The only treatment that addresses the root cause of rosacea, i.e., the extra blood vessels themselves, is laser treatment. Lasers that target hemoglobin are among the oldest class of lasers used to treat skin and thus have a long safety record. Pulsed-dye lasers (PDLs) were first outlined in the early 1980s9 to treat port-wine stain birthmarks. Such lasers work by allowing the target, in this case the blood vessels, to take up the laser light for a short period of time—long enough to heat the vessels but not so long as to allow the heat to spread from the vessel to the surrounding skin and create a scar.
Initial PDLs were developed to deliver 577-nm light at the peak of hemoglobin absorption.10 Paradoxically, this wavelength was absorbed so strongly by hemoglobin that it often failed to penetrate entirely through the target vessel, thus failing to remove the vessel in question. The lasers were adjusted to deliver 585-nm light, which was found to better remove port-wine stains.11,12
To treat linear facial vessels, rosacea, scars and small spider veins of the legs, an even longer wavelength of light was produced—595 nm.13,14 Most pulsed-dye lasers today emit at 595 nm to better treat the wide range of conditions amenable to PDL treatment: spider veins, facial veins and rosacea; cherry hemangiomas; scars, acne and acne scarring; photodamaged skin; red striae; and most other vascular lesions that can occur on the skin. Clinical observations reveal that side effects from PDL treatments are usually temporary and limited to bruising and hives at the treatment site.
Earlier-generation PDLs were notorious for producing dark, purple bruises at every impact site (see Figure 1). Newer lasers with longer pulse-durations have enabled removal of linear vessels and diffuse redness with little or no bruising (see Figure 2).
The relatively longer pulse-duration of modern PDLs lasts from thousandths to hundredths of a second and allows the removal of target vessels while not being “seen” by the normal vessels in the skin. The normal skin vessels are too small to be significantly affected by PDL treatment, enabling removal of target vessels without damaging the surrounding skin. In addition to PDLs, long pulse-duration neodymium-doped:yttrium-aluminum-garnet (Nd:YAG) lasers, when coupled with a potassium-titanyl-phosphate (KTP) doubling crystal, emits green, 532-nm light that is also strongly absorbed by hemoglobin. These lasers can remove linear vessels with no bruising, or purpura, and to a lesser extent, treat diffuse redness. KTP lasers have been able to produce pulse-durations of 10-50 ms;15 only relatively recently have PDLs been able to do so, greatly limiting the bruising or purpura that can cause almost one week of downtime for some patients.16,17
Intense pulsed light sources (IPLs) that attempt to emulate a laser but emit broad spectrum light can also be used to treat vessels and rosacea.18 Unlike a laser that emits a single wavelength, IPLs begin with a flashlamp, as many lasers do; however, instead of turning the flashlamp energy into laser light (a costly endeavor), they use a filter such as a piece of colored plastic to filter the light coming from the flashlamp. This removes much of the shorter wavelengths but significant light and invisible laser radiation is emitted outside of the main absorption peak of hemoglobin.
Thus, much of the light and energy emitted by IPLs does not do the work of removing blood vessels. Instead, it is emitted as heat and contributes to narrowing the therapeutic window of these devices for treatment of vascular lesions as compared with vascular lesion lasers (532 nm Nd:YAG lasers and PDLs). Although these devices emit light in the region of significant hemoglobin absorption and can thus treat vessels, because they are not lasers emitting entirely in the specific range of hemoglobin absorption, they are not recommended to be used for treating rosacea or vascular lesions.
Generally in this author’s practice, two to four laser treatments are administered at four or more week intervals to treat rosacea. Linear vessels are often treated using a relatively long pulse-duration and diffuse redness is subsequently treated with a shorter pulse duration. Alternatively, a compromise in pulse-duration can be used that somewhat addresses both features of rosacea. Typically, mild to moderate redness and swelling occur after treatment and can last from a few hours to, in most cases, a few days.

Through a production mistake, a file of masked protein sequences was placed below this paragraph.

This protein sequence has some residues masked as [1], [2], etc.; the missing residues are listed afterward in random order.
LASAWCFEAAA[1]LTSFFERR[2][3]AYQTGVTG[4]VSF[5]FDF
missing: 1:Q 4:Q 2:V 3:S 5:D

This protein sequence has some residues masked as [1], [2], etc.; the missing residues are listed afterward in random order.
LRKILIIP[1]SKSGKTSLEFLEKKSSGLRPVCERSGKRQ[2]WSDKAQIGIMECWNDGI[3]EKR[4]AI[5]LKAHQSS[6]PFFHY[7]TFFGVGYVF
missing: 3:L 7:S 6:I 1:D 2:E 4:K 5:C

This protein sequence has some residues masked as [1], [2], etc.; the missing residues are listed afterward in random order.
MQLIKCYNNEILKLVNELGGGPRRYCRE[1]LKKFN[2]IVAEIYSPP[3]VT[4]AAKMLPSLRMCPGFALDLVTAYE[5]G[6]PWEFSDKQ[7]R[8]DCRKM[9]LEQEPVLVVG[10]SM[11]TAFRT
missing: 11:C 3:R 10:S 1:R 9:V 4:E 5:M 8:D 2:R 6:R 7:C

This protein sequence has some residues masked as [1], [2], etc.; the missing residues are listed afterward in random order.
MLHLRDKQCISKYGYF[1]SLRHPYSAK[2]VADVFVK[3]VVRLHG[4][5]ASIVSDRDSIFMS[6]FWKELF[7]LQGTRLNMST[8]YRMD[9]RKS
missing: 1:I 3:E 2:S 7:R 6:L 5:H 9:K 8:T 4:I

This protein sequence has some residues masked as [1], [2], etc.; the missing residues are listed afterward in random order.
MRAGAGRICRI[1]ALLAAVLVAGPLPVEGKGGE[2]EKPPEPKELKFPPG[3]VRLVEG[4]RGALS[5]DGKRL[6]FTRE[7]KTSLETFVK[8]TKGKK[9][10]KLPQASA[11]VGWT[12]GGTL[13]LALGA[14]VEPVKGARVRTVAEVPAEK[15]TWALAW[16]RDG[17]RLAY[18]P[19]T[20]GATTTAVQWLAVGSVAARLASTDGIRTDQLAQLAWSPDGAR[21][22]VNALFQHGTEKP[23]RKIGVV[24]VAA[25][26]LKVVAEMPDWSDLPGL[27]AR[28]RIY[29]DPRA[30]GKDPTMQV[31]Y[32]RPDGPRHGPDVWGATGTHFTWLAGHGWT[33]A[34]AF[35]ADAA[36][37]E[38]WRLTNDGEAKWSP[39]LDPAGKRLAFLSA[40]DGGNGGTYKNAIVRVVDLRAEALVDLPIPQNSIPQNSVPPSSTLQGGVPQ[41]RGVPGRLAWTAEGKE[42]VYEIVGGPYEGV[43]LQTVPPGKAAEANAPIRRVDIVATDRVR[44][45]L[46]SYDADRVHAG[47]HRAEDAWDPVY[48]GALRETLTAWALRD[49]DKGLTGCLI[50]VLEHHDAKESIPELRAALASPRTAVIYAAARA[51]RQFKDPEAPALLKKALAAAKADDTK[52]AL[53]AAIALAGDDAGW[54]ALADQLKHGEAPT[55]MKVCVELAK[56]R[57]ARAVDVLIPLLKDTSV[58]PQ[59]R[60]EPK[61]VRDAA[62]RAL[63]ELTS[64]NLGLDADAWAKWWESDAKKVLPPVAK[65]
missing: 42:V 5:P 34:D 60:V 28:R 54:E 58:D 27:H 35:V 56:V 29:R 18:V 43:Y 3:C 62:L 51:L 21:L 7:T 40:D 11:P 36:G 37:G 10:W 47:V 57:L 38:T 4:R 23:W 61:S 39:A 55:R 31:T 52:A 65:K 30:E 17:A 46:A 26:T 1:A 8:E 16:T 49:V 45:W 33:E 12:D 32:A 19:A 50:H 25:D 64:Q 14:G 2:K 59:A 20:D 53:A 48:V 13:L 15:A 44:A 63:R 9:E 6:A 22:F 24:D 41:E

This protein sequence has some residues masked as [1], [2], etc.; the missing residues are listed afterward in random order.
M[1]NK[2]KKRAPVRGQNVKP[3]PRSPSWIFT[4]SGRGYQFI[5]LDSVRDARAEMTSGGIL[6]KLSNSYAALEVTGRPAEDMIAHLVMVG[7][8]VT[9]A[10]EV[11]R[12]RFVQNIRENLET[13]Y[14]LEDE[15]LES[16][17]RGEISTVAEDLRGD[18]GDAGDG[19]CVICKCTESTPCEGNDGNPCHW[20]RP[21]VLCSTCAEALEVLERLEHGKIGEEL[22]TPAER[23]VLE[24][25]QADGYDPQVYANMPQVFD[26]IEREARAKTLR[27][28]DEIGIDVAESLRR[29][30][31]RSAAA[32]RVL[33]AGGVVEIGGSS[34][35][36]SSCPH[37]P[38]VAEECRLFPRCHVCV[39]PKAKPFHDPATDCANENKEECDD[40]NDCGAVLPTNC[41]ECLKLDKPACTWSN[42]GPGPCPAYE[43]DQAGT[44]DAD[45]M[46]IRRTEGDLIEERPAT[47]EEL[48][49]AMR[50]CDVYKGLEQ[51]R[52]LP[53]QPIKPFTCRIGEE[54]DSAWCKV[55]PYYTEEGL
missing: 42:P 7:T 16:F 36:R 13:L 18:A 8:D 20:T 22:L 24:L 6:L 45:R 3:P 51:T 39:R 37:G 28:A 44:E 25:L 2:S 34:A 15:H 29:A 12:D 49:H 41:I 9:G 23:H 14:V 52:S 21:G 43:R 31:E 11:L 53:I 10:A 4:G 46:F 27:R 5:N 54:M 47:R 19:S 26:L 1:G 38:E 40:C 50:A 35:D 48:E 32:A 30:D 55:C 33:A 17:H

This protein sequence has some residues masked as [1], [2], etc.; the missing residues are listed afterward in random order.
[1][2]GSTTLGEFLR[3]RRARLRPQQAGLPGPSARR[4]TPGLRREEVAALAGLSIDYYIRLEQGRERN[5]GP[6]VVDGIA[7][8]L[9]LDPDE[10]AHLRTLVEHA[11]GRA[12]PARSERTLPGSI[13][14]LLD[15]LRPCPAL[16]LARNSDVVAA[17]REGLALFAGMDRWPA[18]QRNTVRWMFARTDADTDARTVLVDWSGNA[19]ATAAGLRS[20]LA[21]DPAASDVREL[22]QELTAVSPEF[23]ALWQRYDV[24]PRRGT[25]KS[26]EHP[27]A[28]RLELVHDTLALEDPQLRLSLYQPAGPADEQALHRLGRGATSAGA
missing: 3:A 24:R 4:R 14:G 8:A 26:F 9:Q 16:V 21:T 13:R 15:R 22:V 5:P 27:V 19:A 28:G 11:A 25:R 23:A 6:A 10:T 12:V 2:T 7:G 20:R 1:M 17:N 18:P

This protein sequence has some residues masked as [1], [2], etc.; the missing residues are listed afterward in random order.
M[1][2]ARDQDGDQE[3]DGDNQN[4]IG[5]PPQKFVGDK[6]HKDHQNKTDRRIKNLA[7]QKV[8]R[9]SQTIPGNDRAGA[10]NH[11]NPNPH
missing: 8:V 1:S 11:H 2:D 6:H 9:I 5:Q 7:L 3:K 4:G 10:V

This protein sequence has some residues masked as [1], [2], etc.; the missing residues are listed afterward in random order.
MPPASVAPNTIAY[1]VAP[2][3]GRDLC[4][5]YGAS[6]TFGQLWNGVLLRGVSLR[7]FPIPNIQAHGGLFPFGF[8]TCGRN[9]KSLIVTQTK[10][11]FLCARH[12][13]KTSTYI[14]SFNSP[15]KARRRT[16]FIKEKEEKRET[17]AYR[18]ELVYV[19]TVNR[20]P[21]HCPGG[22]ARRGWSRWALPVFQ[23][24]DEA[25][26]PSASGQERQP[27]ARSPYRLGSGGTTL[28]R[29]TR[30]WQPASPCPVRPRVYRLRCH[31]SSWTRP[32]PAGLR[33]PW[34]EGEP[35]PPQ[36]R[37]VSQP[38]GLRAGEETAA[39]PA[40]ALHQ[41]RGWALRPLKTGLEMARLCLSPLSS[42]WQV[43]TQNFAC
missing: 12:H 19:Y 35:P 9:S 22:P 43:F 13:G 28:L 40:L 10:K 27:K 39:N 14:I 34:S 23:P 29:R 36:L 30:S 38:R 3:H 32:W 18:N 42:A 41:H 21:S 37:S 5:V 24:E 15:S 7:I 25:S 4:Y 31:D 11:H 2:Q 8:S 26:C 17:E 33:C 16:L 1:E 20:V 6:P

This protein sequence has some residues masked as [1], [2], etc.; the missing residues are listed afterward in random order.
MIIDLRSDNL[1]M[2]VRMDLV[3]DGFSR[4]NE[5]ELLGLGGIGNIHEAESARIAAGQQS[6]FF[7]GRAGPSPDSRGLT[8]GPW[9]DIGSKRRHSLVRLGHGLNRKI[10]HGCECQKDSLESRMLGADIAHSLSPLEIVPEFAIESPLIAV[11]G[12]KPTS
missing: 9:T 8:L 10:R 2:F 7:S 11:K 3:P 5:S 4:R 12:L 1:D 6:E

Although newer PDLs result in less purpura or bruising following treatment, the trade-off for this is often more swelling or edema following treatment. The upper cheeks below the eyes are particularly susceptible to swelling and if a large number of linear veins are treated with longer pulse-durations in these areas, significant edema can occur that can persist for a few days. In addition to improvement of redness, PDL treatment of facial skin in rosacea patients also improves to a lesser degree the acneiform papules of rosacea, wrinkles, enlarged pores, oily skin and increased pigmentation present in sun-damaged facial skin.14
A compression handpiece can be used to expel blood from the skin for treating hyperpigmented macules such as freckles, but this often results in some bruising.14 Since melanin absorbs fairly broadly across many wavelengths, a variety of devices, including the q-switched lasers and IPLs, can also be used to remove epidermal pigmentation. A notable exception to this statement is melasma, that perhaps because it is an inflammatory condition, responds poorly to most laser treatments except in certain individual cases.
As summer approaches, individuals challenged by rosacea are particularly susceptible to flares due to fun in the sun, margaritas, spicy food, exercise and more. Hopefully those formulators reading this column have gained a better understanding of rosacea and its triggers and can devise treatments to help individuals enjoy the outdoors, with adequate sun protection and a margarita in hand.
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11. BA Reyes and RG Geronemous, Treatment of port-wine stains during childhood with the flashlamp-pumped dye laser, J Am Acad Dermatol 23 1142–1148 (1990)
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13. EF Bernstein, The new-generation, high-energy, 595 nm, long pulse-duration pulsed-dye laser effectively removes spider veins of the lower extremity, Lasers Surg Med 39 218–24 (2007)
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16. EF Bernstein EF, The new-generation, high-energy, 595 nm, long pulse-duration pulsed-dye laser improves the appearance of photodamaged skin, Lasers Surg Med 39 157–63 (2007)
17. EF Bernstein EF, The new-generation, high-energy, 595 nm, long pulse-duration pulsed-dye laser effectively removes spider veins of the lower extremity, Lasers Surg Med 39 218–24 (2007)
18. CA Schroeter, S Haaf-von Below and HA Neumann, Effective treatment of rosacea using intense pulsed light systems, Dermatol Surg 31 1285–1289 (2005)